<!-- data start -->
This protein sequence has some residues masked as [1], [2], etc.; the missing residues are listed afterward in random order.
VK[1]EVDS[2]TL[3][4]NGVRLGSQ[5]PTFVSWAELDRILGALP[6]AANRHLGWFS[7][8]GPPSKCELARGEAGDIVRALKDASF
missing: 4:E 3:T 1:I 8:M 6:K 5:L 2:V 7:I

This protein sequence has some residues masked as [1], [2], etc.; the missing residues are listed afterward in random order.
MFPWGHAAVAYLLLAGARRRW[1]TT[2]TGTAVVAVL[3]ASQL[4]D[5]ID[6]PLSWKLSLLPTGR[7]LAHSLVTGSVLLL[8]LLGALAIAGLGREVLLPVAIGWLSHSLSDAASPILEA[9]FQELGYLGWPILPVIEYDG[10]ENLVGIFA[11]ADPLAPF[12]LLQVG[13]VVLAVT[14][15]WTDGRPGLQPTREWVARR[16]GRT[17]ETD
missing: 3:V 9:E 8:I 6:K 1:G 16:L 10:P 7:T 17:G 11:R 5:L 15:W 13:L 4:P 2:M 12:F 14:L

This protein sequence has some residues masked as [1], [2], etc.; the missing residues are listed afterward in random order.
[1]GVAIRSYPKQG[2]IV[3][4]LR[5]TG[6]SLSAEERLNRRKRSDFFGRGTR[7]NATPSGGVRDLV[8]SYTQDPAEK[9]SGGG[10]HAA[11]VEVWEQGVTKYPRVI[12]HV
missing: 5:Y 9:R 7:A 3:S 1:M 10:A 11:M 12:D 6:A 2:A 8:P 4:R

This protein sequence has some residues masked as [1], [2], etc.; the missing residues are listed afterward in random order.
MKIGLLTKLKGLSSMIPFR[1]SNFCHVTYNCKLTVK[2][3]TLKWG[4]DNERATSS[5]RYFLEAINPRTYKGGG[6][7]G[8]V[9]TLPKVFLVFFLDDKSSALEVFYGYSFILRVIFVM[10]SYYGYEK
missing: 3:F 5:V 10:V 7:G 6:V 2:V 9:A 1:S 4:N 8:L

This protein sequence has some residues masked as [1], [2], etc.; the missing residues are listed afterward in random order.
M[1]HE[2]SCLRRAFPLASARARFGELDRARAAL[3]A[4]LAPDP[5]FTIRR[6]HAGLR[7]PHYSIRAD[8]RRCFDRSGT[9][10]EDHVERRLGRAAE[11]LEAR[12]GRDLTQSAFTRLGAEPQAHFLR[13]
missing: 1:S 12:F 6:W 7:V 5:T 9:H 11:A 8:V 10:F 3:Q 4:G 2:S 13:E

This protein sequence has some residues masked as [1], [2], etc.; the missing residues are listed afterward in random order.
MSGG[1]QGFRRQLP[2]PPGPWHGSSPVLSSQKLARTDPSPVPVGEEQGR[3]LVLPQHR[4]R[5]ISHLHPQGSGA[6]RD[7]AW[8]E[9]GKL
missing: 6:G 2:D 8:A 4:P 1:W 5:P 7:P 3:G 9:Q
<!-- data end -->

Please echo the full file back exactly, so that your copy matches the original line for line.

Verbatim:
This protein sequence has some residues masked as [1], [2], etc.; the missing residues are listed afterward in random order.
VK[1]EVDS[2]TL[3][4]NGVRLGSQ[5]PTFVSWAELDRILGALP[6]AANRHLGWFS[7][8]GPPSKCELARGEAGDIVRALKDASF
missing: 4:E 3:T 1:I 8:M 6:K 5:L 2:V 7:I

This protein sequence has some residues masked as [1], [2], etc.; the missing residues are listed afterward in random order.
MFPWGHAAVAYLLLAGARRRW[1]TT[2]TGTAVVAVL[3]ASQL[4]D[5]ID[6]PLSWKLSLLPTGR[7]LAHSLVTGSVLLL[8]LLGALAIAGLGREVLLPVAIGWLSHSLSDAASPILEA[9]FQELGYLGWPILPVIEYDG[10]ENLVGIFA[11]ADPLAPF[12]LLQVG[13]VVLAVT[14][15]WTDGRPGLQPTREWVARR[16]GRT[17]ETD
missing: 3:V 9:E 8:I 6:K 1:G 16:L 10:P 7:T 17:G 11:R 5:L 15:W 13:L 4:P 2:M 12:F 14:L

This protein sequence has some residues masked as [1], [2], etc.; the missing residues are listed afterward in random order.
[1]GVAIRSYPKQG[2]IV[3][4]LR[5]TG[6]SLSAEERLNRRKRSDFFGRGTR[7]NATPSGGVRDLV[8]SYTQDPAEK[9]SGGG[10]HAA[11]VEVWEQGVTKYPRVI[12]HV
missing: 5:Y 9:R 7:A 3:S 1:M 10:A 11:M 12:D 6:A 2:A 8:P 4:R

This protein sequence has some residues masked as [1], [2], etc.; the missing residues are listed afterward in random order.
MKIGLLTKLKGLSSMIPFR[1]SNFCHVTYNCKLTVK[2][3]TLKWG[4]DNERATSS[5]RYFLEAINPRTYKGGG[6][7]G[8]V[9]TLPKVFLVFFLDDKSSALEVFYGYSFILRVIFVM[10]SYYGYEK
missing: 3:F 5:V 10:V 7:G 6:V 2:V 9:A 1:S 4:N 8:L

This protein sequence has some residues masked as [1], [2], etc.; the missing residues are listed afterward in random order.
M[1]HE[2]SCLRRAFPLASARARFGELDRARAAL[3]A[4]LAPDP[5]FTIRR[6]HAGLR[7]PHYSIRAD[8]RRCFDRSGT[9][10]EDHVERRLGRAAE[11]LEAR[12]GRDLTQSAFTRLGAEPQAHFLR[13]
missing: 1:S 12:F 6:W 7:V 5:T 9:H 11:A 8:V 10:F 3:Q 4:G 2:S 13:E

This protein sequence has some residues masked as [1], [2], etc.; the missing residues are listed afterward in random order.
MSGG[1]QGFRRQLP[2]PPGPWHGSSPVLSSQKLARTDPSPVPVGEEQGR[3]LVLPQHR[4]R[5]ISHLHPQGSGA[6]RD[7]AW[8]E[9]GKL
missing: 6:G 2:D 8:A 4:P 1:W 5:P 7:P 3:G 9:Q